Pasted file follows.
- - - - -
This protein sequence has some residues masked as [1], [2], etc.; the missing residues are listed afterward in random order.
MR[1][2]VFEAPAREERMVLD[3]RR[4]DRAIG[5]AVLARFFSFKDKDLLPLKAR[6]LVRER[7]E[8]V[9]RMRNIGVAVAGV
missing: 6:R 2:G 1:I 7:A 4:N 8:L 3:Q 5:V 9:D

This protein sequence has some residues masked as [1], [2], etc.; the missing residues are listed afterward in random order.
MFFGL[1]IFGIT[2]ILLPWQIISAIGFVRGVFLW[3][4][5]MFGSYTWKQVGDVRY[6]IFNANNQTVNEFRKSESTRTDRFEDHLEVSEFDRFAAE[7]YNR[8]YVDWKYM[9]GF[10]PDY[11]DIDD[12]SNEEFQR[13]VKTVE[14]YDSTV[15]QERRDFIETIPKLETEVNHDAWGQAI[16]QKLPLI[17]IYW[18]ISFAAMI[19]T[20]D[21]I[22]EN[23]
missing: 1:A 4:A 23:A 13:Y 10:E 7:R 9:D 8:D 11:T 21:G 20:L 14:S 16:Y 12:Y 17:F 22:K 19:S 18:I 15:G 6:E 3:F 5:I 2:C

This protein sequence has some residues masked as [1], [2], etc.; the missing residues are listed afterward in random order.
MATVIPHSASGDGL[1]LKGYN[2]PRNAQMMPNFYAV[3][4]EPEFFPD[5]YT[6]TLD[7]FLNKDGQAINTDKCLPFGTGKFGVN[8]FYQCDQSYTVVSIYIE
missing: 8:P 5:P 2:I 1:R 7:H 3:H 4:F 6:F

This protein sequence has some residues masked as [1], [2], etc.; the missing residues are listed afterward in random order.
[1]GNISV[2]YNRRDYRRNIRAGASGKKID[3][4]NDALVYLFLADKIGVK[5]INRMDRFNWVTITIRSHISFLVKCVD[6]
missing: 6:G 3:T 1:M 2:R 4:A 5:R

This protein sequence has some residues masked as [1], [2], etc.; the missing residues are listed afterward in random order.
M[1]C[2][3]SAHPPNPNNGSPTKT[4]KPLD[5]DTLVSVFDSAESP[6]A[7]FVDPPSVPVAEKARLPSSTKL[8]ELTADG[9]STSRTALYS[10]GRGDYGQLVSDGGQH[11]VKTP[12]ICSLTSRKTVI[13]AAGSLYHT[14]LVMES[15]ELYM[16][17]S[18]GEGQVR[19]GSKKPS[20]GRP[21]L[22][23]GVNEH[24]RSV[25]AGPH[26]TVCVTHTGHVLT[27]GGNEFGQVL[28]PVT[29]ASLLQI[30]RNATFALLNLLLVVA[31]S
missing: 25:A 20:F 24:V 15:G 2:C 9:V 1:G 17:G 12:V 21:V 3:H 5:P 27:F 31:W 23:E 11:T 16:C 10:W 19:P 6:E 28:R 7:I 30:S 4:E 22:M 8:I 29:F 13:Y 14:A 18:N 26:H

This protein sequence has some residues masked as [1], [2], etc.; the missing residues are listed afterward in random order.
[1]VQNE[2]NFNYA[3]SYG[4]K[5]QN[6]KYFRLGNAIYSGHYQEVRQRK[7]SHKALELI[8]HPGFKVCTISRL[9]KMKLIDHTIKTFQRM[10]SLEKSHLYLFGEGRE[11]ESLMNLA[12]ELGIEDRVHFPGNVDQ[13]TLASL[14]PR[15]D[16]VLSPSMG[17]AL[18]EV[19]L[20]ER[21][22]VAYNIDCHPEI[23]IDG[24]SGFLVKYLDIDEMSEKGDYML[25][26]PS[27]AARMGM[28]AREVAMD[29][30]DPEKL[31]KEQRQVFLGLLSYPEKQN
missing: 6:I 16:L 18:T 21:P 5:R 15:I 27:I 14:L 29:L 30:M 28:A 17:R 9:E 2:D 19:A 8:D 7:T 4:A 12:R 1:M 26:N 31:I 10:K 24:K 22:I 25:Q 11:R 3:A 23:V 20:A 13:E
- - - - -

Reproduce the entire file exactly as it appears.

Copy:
This protein sequence has some residues masked as [1], [2], etc.; the missing residues are listed afterward in random order.
MR[1][2]VFEAPAREERMVLD[3]RR[4]DRAIG[5]AVLARFFSFKDKDLLPLKAR[6]LVRER[7]E[8]V[9]RMRNIGVAVAGV
missing: 6:R 2:G 1:I 7:A 4:N 8:L 3:Q 5:V 9:D

This protein sequence has some residues masked as [1], [2], etc.; the missing residues are listed afterward in random order.
MFFGL[1]IFGIT[2]ILLPWQIISAIGFVRGVFLW[3][4][5]MFGSYTWKQVGDVRY[6]IFNANNQTVNEFRKSESTRTDRFEDHLEVSEFDRFAAE[7]YNR[8]YVDWKYM[9]GF[10]PDY[11]DIDD[12]SNEEFQR[13]VKTVE[14]YDSTV[15]QERRDFIETIPKLETEVNHDAWGQAI[16]QKLPLI[17]IYW[18]ISFAAMI[19]T[20]D[21]I[22]EN[23]
missing: 1:A 4:A 23:A 13:Y 10:E 7:R 9:D 8:D 11:T 21:G 20:L 14:S 16:Y 12:Y 17:F 22:K 19:S 18:I 15:G 6:E 3:F 5:I 2:C

This protein sequence has some residues masked as [1], [2], etc.; the missing residues are listed afterward in random order.
MATVIPHSASGDGL[1]LKGYN[2]PRNAQMMPNFYAV[3][4]EPEFFPD[5]YT[6]TLD[7]FLNKDGQAINTDKCLPFGTGKFGVN[8]FYQCDQSYTVVSIYIE
missing: 8:P 5:P 2:I 1:R 7:H 3:H 4:F 6:F

This protein sequence has some residues masked as [1], [2], etc.; the missing residues are listed afterward in random order.
[1]GNISV[2]YNRRDYRRNIRAGASGKKID[3][4]NDALVYLFLADKIGVK[5]INRMDRFNWVTITIRSHISFLVKCVD[6]
missing: 6:G 3:T 1:M 2:R 4:A 5:R

This protein sequence has some residues masked as [1], [2], etc.; the missing residues are listed afterward in random order.
M[1]C[2][3]SAHPPNPNNGSPTKT[4]KPLD[5]DTLVSVFDSAESP[6]A[7]FVDPPSVPVAEKARLPSSTKL[8]ELTADG[9]STSRTALYS[10]GRGDYGQLVSDGGQH[11]VKTP[12]ICSLTSRKTVI[13]AAGSLYHT[14]LVMES[15]ELYM[16][17]S[18]GEGQVR[19]GSKKPS[20]GRP[21]L[22][23]GVNEH[24]RSV[25]AGPH[26]TVCVTHTGHVLT[27]GGNEFGQVL[28]PVT[29]ASLLQI[30]RNATFALLNLLLVVA[31]S
missing: 25:A 20:F 24:V 15:G 2:C 9:V 1:G 17:G 12:V 21:V 3:H 5:P 27:F 31:W 23:E 11:T 16:C 10:W 19:P 6:E 28:R 7:I 30:S 4:E 22:M 8:I 29:F 13:Y 14:A 18:N 26:H

This protein sequence has some residues masked as [1], [2], etc.; the missing residues are listed afterward in random order.
[1]VQNE[2]NFNYA[3]SYG[4]K[5]QN[6]KYFRLGNAIYSGHYQEVRQRK[7]SHKALELI[8]HPGFKVCTISRL[9]KMKLIDHTIKTFQRM[10]SLEKSHLYLFGEGRE[11]ESLMNLA[12]ELGIEDRVHFPGNVDQ[13]TLASL[14]PR[15]D[16]VLSPSMG[17]AL[18]EV[19]L[20]ER[21][22]VAYNIDCHPEI[23]IDG[24]SGFLVKYLDIDEMSEKGDYML[25][26]PS[27]AARMGM[28]AREVAMD[29][30]DPEKL[31]KEQRQVFLGLLSYPEKQN
missing: 6:I 16:L 18:T 21:P 5:R 15:I 27:I 14:L 29:L 30:M 28:A 17:R 9:E 2:D 19:A 8:D 7:T 4:A 12:R 1:M 26:N 31:I 10:K 24:K 22:I 25:Q 11:R 3:A 23:V 20:A 13:E